Hurricane Florence map uses an unfortunate graphic to display devastation

Hurricane Florence map uses an unfortunate graphic to display devastation

Hurricane Florence map uses an unfortunate graphic to display devastation

Hurricane Florence is blasting toward the Carolinas, carrying sustained winds of up to 130 miles per hour and the threat of "life-threatening storm surge and rainfall", the National Hurricane Center says. "These enormous waves are produced by being trapped along with very strong winds moving in the same direction the storm's motion", says the National Hurricane Center.

The world's largest pig abattoir has shut down and stock moved as Hurricane Florence moves towards North Carolina on the USA east coast, threatening an environmental disaster. Massive waves from the hurricane will make the rush of water even more unsafe and damaging, the National Hurricane Center warned.

The nation's eyes are on Hurricane Florence, which overcame some big odds to target the East Coast this week. "If we try to leave, we'll just get stuck in the rain", she said. The hurricane centre also adjusted its projected track but stayed north of what most computer models were showing to prove some continuity with past forecasts.

Jonathan Serrie reports on hurricane preparations from Wrightsville Beach, North Carolina. So the winds here are actually going to be probably 30, maybe 35 miles per hour with some gusts to 40 which normally would not be a big deal but with the heavy rain, that causes trees to come down so we could still see trees and power outages from the much lower wind speeds.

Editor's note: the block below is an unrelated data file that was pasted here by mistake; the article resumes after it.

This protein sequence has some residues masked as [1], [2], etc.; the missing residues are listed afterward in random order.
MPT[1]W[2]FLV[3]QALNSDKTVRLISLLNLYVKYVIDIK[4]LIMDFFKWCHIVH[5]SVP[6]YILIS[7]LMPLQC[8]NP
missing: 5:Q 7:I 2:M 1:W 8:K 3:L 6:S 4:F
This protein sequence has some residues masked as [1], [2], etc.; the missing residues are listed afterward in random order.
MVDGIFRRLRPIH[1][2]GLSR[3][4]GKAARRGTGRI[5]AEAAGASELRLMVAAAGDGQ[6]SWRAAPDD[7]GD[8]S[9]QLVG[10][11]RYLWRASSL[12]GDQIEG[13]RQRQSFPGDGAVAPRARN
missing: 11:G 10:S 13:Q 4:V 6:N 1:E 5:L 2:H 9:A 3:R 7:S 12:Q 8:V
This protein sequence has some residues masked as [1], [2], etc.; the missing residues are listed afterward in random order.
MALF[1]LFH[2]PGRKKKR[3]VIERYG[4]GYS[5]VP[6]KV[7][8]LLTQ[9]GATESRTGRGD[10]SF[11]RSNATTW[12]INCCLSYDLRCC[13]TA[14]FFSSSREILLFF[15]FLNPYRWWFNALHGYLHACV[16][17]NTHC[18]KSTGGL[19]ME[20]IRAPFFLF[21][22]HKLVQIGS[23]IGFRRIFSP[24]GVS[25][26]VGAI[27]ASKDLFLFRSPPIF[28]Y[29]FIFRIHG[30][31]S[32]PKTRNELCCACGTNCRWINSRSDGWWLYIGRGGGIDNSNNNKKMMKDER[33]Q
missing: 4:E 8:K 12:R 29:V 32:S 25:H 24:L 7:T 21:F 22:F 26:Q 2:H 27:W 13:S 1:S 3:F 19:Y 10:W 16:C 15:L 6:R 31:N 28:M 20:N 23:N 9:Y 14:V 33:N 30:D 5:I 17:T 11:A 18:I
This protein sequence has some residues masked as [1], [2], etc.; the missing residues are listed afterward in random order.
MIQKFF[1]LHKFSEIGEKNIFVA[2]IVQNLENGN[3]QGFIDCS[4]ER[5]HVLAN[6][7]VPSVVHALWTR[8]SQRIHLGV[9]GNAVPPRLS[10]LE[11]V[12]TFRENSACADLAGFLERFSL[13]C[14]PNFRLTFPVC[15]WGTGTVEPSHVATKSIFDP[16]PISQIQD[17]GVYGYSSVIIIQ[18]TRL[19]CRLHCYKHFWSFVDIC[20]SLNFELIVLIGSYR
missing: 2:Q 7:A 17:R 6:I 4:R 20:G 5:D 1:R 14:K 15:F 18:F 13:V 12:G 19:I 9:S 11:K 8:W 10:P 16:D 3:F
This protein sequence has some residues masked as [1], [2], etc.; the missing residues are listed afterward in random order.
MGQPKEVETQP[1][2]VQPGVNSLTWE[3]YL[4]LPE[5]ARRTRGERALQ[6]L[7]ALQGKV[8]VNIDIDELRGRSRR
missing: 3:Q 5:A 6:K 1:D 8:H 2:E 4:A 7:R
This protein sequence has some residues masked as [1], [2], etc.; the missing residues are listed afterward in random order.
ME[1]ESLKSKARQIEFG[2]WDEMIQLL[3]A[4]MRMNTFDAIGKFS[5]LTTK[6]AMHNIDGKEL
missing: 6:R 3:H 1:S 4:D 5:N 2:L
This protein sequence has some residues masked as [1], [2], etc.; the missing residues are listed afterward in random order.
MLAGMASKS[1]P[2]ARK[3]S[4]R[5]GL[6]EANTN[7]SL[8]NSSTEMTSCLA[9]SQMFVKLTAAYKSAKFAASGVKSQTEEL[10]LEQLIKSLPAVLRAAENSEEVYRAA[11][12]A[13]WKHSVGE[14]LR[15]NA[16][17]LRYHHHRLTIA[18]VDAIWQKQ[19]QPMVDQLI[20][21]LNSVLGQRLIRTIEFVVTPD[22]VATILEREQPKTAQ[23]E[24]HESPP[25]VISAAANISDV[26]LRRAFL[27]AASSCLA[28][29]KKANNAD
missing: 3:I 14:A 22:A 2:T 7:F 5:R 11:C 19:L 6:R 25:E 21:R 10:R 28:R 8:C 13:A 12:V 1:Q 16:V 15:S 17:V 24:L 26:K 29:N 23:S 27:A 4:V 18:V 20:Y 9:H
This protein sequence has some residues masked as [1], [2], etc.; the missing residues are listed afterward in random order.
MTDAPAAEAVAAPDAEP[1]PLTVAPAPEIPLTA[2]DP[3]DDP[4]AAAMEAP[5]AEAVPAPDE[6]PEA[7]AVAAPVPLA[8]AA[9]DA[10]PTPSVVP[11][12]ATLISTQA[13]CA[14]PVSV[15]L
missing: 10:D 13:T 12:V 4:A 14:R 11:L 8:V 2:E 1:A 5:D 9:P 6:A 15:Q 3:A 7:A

Florence is now been downgraded to a Category 3 hurricane, is expected to make landfall in the US, Thursday as an "extremely dangerous" hurricane according to the National Hurricane Center.

When asked in a press conference Tuesday afternoon, Sheriff P.J. Tanner said the school district must first evaluate how many teachers and staff evacuated ahead of the order.

The evacuations have prompted U-Haul to keep more than 90 of its storage facilities open so those leaving the path of the storm can use them for free, according to Elijah Mack, U-Haul Company of Coastal South Carolina president.

In addition to wind-driven storm surges of seawater, Florence could dump up to 35 inches (89 cm) in some spots as it moves inland, forecasters said.

Byard, the FEMA official, said "this storm is not going to be a glancing blow".

"A motion toward the northwest is forecast to begin by this afternoon and continue through Thursday", the hurricane center says.

While many coastal residents heeded mandatory evacuation orders, others boarded up homes and businesses and chose to fearless the storm, which is forecast to trigger severe flash flooding as it dumps as many as three feet (almost a meter) of rain in some areas. The map below shows the greatest impacts in North Carolina and along the eastern coastline, as far south as Charleston and as far north as New Jersey.

It's a different story in North Carolina.

The size of the storm surge - the amount of rise in seawater above normally dry land at the coast - if the storm's maximum surge combines with high tide.

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